Picture this: You’re in your second week of your first semester of college. Things seem to be going great; your roommate isn’t crazy and your professors seem nice enough. You haven’t gotten much work yet so you don’t exist in a constant state of stress. You sit down to do your assigned reading for your PolSci101 class, an article titled Live And Learn by Louis Menand, in which he discusses three theories for why we choose to pursue higher education. It gets you thinking and you find yourself wondering… “why am I here?”
Does this scenario sound familiar? It happened to me. As I began to ponder that very question, my first instinct was a basic one, “Well, if I weren’t at college, where would I be?”
It is a common stereotype that those who don’t go to college end up flipping burgers at local fast food joints. A high school degree is simply not enough to make it in modern American society. College has become the natural and obvious path for anyone hoping to make a successful living.
“Higher education is widely regarded as the route to a better life. It is sometimes pointed out that Bill Gates and Mark Zuckerberg were college dropouts. It is unnecessary to point out that most of us are not Bill Gates or Mark Zuckerberg.”
OK, fair enough, I’m at college because I want a better life. But why am I here?
In Ann Arbor, Michigan, five hundred and thirty miles away from home. Hailing from Baltimore, there were a plethora of schools I could have chosen from, ones closer to my family and at which I would’ve been eligible for in-state tuition. The University of Maryland, in particular, is very similar to Michigan in size, programs, and culture. But instead, I chose to take my talents to the Wolverine State. Why?
Was it based on prestige? Michigan is widely regarded as an outstanding and respected university. In 2014, US News & World ranked the University of Michigan- Ann Arbor as the #4 Top Public School in the United States. And their relatively low acceptance rate made my admission that much more impressive. Whenever people asked which colleges I was considering and I proudly told them Michigan, I couldn’t help but notice that they looked at me with a little more esteem than they had thirty seconds earlier. According to Menand’s first theory, this would explain my choice. The theory states that college is used as a sorting mechanism to distinguish between the more and less intelligent in society. My acceptance signified that I have what it takes to prosper at a superior institution. And I’d be lying if I said I didn’t love the spark in people’s eyes when I answered their question, but that was definitely not the whole reason I picked this school.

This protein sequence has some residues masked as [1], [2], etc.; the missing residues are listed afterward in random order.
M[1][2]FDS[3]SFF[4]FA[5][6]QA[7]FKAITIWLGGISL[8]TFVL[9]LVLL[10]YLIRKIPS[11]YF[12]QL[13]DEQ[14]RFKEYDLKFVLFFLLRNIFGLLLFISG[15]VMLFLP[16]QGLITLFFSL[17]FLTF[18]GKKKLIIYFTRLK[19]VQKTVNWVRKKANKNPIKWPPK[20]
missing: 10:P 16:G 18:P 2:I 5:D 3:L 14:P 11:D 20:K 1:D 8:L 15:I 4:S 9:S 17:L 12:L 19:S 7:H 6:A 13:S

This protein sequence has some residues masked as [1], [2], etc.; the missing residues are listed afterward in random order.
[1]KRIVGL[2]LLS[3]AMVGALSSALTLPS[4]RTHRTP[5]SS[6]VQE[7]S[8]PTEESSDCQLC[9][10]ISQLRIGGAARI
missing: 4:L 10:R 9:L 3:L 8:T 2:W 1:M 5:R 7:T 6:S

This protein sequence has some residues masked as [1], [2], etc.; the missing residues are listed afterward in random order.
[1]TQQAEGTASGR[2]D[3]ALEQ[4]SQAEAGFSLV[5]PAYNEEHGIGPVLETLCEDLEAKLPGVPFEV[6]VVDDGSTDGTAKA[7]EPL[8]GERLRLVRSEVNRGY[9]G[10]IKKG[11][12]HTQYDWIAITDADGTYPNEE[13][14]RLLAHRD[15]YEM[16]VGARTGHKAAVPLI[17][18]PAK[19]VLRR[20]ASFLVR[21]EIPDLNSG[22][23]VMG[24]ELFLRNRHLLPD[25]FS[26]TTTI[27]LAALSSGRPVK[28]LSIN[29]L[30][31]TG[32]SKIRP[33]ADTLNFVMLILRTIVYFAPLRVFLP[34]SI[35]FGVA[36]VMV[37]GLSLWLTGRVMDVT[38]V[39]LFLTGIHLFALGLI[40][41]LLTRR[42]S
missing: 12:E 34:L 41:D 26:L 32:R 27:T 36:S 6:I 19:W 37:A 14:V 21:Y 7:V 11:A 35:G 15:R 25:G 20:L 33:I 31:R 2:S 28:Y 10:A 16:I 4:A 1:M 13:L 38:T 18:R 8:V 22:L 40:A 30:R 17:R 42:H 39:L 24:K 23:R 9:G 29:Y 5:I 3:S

Was it because I had an insatiable thirst for knowledge? High school was educational, but it was also packed with students who were only there because they had to be. The classes I took, while sometimes interesting, were mostly just the ones that were required for graduation. At a huge university like Michigan, I have a million and one different classes offered to me. My options are virtually endless, and I am able to get a well rounded but stimulating education. It was certainly very appealing knowing that I can study whatever I want. If I believed in Menand’s second theory, which states that students go to college purely to learn, I could’ve ended my debate here. It would be nice if that was my sole motivation, but it definitely was not.
Maybe it was because I want a job after college? As a hopeful business major, Ross was definitely a lucrative feature of Michigan. The motto around campus is that once you’re in, you’re “set for life.” While that is an exaggeration, there’s definitely some truth behind it. Employers and recruiters come to Ann Arbor all the time, and being a Ross alumnus is a great way to get a job and start a career immediately after graduation. Menand’s third theory would say that this was why I chose Michigan. As he explains, “advanced economies demand specialized knowledge and skills, and, since high school is aimed at the general learner, college is where people can be taught what they need in order to enter a vocation.” Still, I could’ve attended any number of business schools and been given very similar opportunities.
While all of Menand’s theories factored into my decision, I still didn’t feel like any of them fully captured why I came here. His explanation was missing something. While the reputation, the education, and the opportunities are amazing, it would be naïve to call them unique. There is a social and cultural aspect to college that oftentimes gets overlooked. Menand’s second theory hints at this, he looks at college as more of a “normalization” institution, people go so that everyone is on even playing field, not because they genuinely want to be there. I came to Michigan because from the first time I visited, I knew it was the right place for me. While the school prides itself on diversity, everyone comes together over the fact that we all love the University of Michigan. From the little quirks, like the abundance of squirrels and silly superstitions, to revered traditions, and of course magical football Saturdays, there’s no place like hoMe. It’s the Michigan difference, and that is why I packed up my bags, said goodbye to everything I’ve ever known, and moved halfway across the country. That’s why I’m here.